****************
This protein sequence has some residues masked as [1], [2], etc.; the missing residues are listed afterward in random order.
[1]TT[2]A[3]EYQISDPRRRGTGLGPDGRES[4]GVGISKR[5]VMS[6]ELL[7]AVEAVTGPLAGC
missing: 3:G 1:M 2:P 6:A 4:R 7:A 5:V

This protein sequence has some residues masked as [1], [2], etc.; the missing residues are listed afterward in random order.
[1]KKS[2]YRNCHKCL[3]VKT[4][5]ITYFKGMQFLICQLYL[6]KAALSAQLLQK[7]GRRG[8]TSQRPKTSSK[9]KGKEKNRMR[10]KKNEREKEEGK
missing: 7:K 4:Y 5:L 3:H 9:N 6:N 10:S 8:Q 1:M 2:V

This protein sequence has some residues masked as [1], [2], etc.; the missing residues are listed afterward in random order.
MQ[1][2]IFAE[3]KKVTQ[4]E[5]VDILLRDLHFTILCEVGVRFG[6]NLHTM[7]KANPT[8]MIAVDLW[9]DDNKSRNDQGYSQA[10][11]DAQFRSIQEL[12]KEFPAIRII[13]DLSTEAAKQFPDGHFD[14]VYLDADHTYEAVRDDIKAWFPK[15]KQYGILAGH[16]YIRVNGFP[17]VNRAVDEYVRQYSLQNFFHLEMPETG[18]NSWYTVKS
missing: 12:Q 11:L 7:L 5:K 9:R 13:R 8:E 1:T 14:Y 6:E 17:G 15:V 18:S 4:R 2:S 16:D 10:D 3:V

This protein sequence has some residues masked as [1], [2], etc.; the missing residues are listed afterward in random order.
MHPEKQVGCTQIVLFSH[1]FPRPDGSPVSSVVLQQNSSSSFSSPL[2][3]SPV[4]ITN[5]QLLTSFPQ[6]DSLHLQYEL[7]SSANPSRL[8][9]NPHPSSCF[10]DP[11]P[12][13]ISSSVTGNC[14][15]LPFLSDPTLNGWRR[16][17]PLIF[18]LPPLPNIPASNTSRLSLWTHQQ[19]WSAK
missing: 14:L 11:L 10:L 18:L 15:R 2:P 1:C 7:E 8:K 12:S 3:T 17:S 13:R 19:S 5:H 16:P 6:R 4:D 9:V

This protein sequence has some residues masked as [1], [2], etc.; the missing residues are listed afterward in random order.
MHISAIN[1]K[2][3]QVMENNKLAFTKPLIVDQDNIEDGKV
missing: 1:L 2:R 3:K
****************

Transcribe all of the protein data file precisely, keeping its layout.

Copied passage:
This protein sequence has some residues masked as [1], [2], etc.; the missing residues are listed afterward in random order.
[1]TT[2]A[3]EYQISDPRRRGTGLGPDGRES[4]GVGISKR[5]VMS[6]ELL[7]AVEAVTGPLAGC
missing: 3:G 1:M 2:P 6:A 4:R 7:A 5:V

This protein sequence has some residues masked as [1], [2], etc.; the missing residues are listed afterward in random order.
[1]KKS[2]YRNCHKCL[3]VKT[4][5]ITYFKGMQFLICQLYL[6]KAALSAQLLQK[7]GRRG[8]TSQRPKTSSK[9]KGKEKNRMR[10]KKNEREKEEGK
missing: 7:K 4:Y 5:L 3:H 9:N 6:N 10:S 8:Q 1:M 2:V

This protein sequence has some residues masked as [1], [2], etc.; the missing residues are listed afterward in random order.
MQ[1][2]IFAE[3]KKVTQ[4]E[5]VDILLRDLHFTILCEVGVRFG[6]NLHTM[7]KANPT[8]MIAVDLW[9]DDNKSRNDQGYSQA[10][11]DAQFRSIQEL[12]KEFPAIRII[13]DLSTEAAKQFPDGHFD[14]VYLDADHTYEAVRDDIKAWFPK[15]KQYGILAGH[16]YIRVNGFP[17]VNRAVDEYVRQYSLQNFFHLEMPETG[18]NSWYTVKS
missing: 12:Q 11:L 7:L 5:K 9:R 13:R 8:E 1:T 14:Y 6:E 17:G 15:V 18:S 4:R 2:S 16:D 10:D 3:V

This protein sequence has some residues masked as [1], [2], etc.; the missing residues are listed afterward in random order.
MHPEKQVGCTQIVLFSH[1]FPRPDGSPVSSVVLQQNSSSSFSSPL[2][3]SPV[4]ITN[5]QLLTSFPQ[6]DSLHLQYEL[7]SSANPSRL[8][9]NPHPSSCF[10]DP[11]P[12][13]ISSSVTGNC[14][15]LPFLSDPTLNGWRR[16][17]PLIF[18]LPPLPNIPASNTSRLSLWTHQQ[19]WSAK
missing: 14:L 11:L 10:L 18:L 15:R 2:P 1:C 7:E 8:K 12:S 3:T 17:S 13:R 19:S 5:H 16:P 6:R 4:D 9:V

This protein sequence has some residues masked as [1], [2], etc.; the missing residues are listed afterward in random order.
MHISAIN[1]K[2][3]QVMENNKLAFTKPLIVDQDNIEDGKV
missing: 1:L 2:R 3:K